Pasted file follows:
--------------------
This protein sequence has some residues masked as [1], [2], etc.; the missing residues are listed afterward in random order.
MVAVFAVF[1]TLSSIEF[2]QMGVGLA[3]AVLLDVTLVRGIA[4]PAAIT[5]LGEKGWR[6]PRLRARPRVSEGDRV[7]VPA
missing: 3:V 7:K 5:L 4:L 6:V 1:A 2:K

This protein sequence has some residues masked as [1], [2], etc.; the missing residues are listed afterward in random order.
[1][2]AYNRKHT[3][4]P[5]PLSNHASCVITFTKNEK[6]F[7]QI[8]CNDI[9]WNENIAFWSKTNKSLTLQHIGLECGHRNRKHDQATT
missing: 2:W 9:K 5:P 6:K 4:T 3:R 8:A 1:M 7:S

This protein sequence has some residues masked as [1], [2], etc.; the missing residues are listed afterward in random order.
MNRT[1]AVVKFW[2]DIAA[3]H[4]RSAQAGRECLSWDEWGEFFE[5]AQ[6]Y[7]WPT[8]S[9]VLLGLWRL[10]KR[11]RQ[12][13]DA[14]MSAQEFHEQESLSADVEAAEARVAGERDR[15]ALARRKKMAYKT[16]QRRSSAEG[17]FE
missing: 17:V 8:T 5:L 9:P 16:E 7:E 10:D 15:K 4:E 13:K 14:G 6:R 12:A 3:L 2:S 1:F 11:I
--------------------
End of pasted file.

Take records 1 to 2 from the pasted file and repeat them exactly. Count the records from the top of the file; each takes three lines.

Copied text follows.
This protein sequence has some residues masked as [1], [2], etc.; the missing residues are listed afterward in random order.
MVAVFAVF[1]TLSSIEF[2]QMGVGLA[3]AVLLDVTLVRGIA[4]PAAIT[5]LGEKGWR[6]PRLRARPRVSEGDRV[7]VPA
missing: 3:V 7:K 5:L 4:L 6:V 1:A 2:K

This protein sequence has some residues masked as [1], [2], etc.; the missing residues are listed afterward in random order.
[1][2]AYNRKHT[3][4]P[5]PLSNHASCVITFTKNEK[6]F[7]QI[8]CNDI[9]WNENIAFWSKTNKSLTLQHIGLECGHRNRKHDQATT
missing: 2:W 9:K 5:P 6:K 4:T 3:R 8:A 1:M 7:S